In a speech during the referendum campaign crafted to appeal to voters who had pro-life instincts, our now Taoiseach Micheál Martin quoted research published in The Lancet & by the WHO indicating that “countries have seen a reduction in the number of abortions following liberalisation”. In fact, Ireland saw a massive surge in the number of Irish women obtaining abortions post legalisation. This trend of increasing abortion rates is not unique to Ireland. We only have to look across the pond to our UK neighbours who, in 2019, reported the highest number of abortions on record since the Abortion Act was introduced in 1967. In contrast, abortion rates are falling in the USA. A major contributing factor to this is the ever growing number of pregnancy care centres in the US who are offering real support and choice to women. In fact, these pregnancy care centres now outnumber abortion clinics in the US.
The silence from the establishment parties on the newly released figures is striking. Many people who voted yes on the basis that abortion would be legal, safe and rare are now left questioning their choice. If ‘legal, safe, rare’ was a lie, in what other ways was the electorate misled? The government response to the shocking figure of 6666 unborn lives lost is non existent. They have no plans in place to address Irelands staggering spike in abortion, no solutions to help reduce or minimise the abortion rate in the coming years, no plans to fund increased supports for women experiencing unplanned pregnancy or parents in need. Similarly , the Abortion Rights Campaign (ARC) response to the doubling of our abortion rate has been most telling. Not content with the 6666 human lives lost, ARC have now focused their intention on the 375 abortions that were carried out in the UK, insisting that these abortions be catered for under Irish law. Their intention is to further expand Ireland’s abortion laws by removing gestational limits and mandatory waiting periods, the end result being abortion up to birth, for any reason and ever increasing abortion rates.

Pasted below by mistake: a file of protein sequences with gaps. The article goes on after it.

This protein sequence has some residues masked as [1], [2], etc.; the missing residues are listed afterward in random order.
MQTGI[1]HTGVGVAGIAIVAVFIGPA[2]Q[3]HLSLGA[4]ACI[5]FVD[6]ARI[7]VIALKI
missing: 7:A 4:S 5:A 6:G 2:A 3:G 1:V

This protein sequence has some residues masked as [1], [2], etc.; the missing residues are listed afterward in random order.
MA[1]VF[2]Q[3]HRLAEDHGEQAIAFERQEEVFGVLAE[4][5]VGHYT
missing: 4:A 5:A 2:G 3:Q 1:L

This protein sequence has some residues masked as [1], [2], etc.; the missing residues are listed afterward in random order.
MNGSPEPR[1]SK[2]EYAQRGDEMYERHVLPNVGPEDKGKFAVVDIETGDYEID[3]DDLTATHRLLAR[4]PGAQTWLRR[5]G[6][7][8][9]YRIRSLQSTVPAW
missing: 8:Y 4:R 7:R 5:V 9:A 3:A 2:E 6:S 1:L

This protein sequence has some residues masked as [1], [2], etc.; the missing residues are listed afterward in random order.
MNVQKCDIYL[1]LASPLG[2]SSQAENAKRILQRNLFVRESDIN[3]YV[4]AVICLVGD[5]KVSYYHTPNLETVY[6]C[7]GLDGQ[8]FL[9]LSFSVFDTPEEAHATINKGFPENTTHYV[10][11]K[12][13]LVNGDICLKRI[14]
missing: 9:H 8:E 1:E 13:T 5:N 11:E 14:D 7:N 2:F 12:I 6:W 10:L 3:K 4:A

I know many Yes voters including myself are quite shocked by the 2019 abortion figures. Many of us are now reflecting on our vote through a new lens and seeing repeal for what it truly is. When we cast our ballots, did we anticipate the massive loss of life that would follow? Listening to our politicians and the pro choice narrative, we believed that legalising abortion was the kindest and most compassionate way forward for Irish women, but perhaps the loss of 6666 unborn children who will never get the chance to grow up has made us feel differently about our choice. We need to be honest when we ask ourselves, is this genuinely the best we can do for Irish women and their unborn babies or are we still failing to truly support women and protect the most vulnerable in our society?